As Chinese trade tensions and national security fears continue flaring, there could be consequences for U.S. tech companies even if -- as might very well be the case -- some kind of compromise is ultimately reached on tariffs.

We got a taste of such fallout on Monday, when several chipmakers and optical component firms were hammered on news that the Department of Commerce (DOC) is banning U.S. companies from acting as suppliers to Chinese phone and telecom equipment giant ZTE for seven years. The DOC says the ban is in response to ZTE's failure to make good on a 2017 plea agreement related to its violation of sanctions prohibiting the shipment of U.S. products to Iran and North Korea.

Until it's lifted, the ban stands to impact everyone from optical component/module suppliers such as Acacia Communications (ACIA)  and Oclaro to telecom/networking chip suppliers such as Cavium (CAVM)  and Xilinx (XLNX) to mobile chip suppliers such as Qualcomm (QCOM)  and Skyworks (SWKS) . Some of the damage will, of course, be offset by share losses ZTE is likely to see on account of the ban. This could particularly hold for mobile suppliers, given that the ban could prevent ZTE from shipping phones running Alphabet/Google's (GOOGL) version of Android.

Separately, the FCC is pushing ahead with a plan that would prevent U.S. telecom carriers receiving government subsidies (that's most of them) from using suppliers viewed as national security risks. The move is widely seen as targeting ZTE and Chinese peer Huawei. However, both firms have largely been frozen out of U.S. telecom equipment contracts in recent years, and have also struggled to land major phone deals with U.S. carriers.

Here are a few other areas where heightened trade and security tensions with China could affect U.S. tech firms:

1. M&A Reviews

Last week, The Wall Street Journal reported that Chinese regulators are slowing their review of Qualcomm's pending $44 billion acquisition of NXP Semiconductors (NXPI) , as well as the pending $19 billion sale of Toshiba's flash memory unit to a group led by Bain Capital, amid ongoing trade tensions. The Qualcomm/NXP deal has already received all other needed regulatory approvals, and there hasn't been any indication that the Toshiba will see strong regulatory opposition elsewhere.

It's possible that these deals will get cleared following a tariff compromise. But for now, stalled Chinese reviews create an element of M&A uncertainty for a chip industry that has seen plenty of consolidation since 2013. And it may also more broadly impact large tech acquisitions involving companies with meaningful Chinese exposure.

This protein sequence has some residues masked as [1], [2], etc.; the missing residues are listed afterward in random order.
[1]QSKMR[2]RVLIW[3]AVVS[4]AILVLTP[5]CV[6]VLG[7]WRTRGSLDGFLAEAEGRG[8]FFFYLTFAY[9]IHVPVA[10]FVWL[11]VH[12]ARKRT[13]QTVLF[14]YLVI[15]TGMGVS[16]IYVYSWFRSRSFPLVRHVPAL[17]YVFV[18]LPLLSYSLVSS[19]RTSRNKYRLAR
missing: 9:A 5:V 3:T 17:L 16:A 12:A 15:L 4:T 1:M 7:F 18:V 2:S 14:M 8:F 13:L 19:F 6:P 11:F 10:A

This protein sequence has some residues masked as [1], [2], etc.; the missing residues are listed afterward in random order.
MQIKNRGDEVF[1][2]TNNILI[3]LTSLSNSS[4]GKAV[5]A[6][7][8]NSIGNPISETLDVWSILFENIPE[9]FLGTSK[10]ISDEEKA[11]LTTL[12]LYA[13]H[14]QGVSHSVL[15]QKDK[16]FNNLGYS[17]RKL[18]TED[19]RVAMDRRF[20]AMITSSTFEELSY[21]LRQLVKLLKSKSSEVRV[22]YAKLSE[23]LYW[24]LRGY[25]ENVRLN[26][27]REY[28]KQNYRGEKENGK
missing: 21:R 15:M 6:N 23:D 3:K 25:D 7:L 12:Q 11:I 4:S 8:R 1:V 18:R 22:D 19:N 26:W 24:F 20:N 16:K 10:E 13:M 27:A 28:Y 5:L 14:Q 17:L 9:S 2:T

2. 5G and Telecom Deals

In blocking Broadcom's (AVGO) hostile bid for Qualcomm, the Trump Administration cited (somewhat questionably) the deal's potential to erode the U.S.'s 5G technology lead. As Mizuho's Vijay Rakesh argued in a Wednesday note, there could be closer scrutiny going forward of 5G technology transfers (outside of licensing standards-essential patents) to China. That could affect the ability of Qualcomm and others to form close 5G partnerships with Chinese firms.

Meanwhile, China could retaliate against U.S. restrictions on ZTE and Huawei by curbing its purchases of U.S. telecom equipment. That would impact the likes of Cisco Systems  (CSCO) and Juniper Networks (JNPR) .

3. Chip Equipment Sales

There have long been restrictions on the ability of cutting-edge U.S. chip manufacturing equipment to be sold or shipped into China -- the restrictions have been justified via the Wassenaar Arrangement, which covers the export of technologies that could have military uses.

Companies can obtain exemptions to such restrictions -- Intel (INTC) , for example, might be relying on them to make large investments in an advanced Chinese flash memory fab. Greater scrutiny of Chinese technology transfers could make such exemptions harder to come by, however.

4. Boycotts and Government Pressure

As Japanese and Korean multinationals can attest, Chinese boycotts stemming from geopolitical tensions can take a heavy toll on the local sales of targeted companies. Though it's too soon to expect that U.S. multinationals such as Apple (AAPL)  and Starbucks (SBUX) will be hit by such boycotts, it's not hard to imagine them having an impact if major tariffs go into effect.

Likewise, the steep drop seen in U.S. enterprise and telecom hardware sales to China following the NSA spying uproar that began in 2013 serves as a reminder of how -- even in the absence of formal import bans or restrictions -- Beijing can hurt the sales of U.S. tech giants by pressuring government agencies, state-owned enterprises and other corporate/institutional buyers not to buy from American firms.

Jim Cramer and the AAP team hold positions in Apple, Broadcom and Alphabet for their Action Alerts PLUS Charitable Trust Portfolio. Want to be alerted before Cramer buys or sells AAPL, AVGO or GOOGL? Learn more now.

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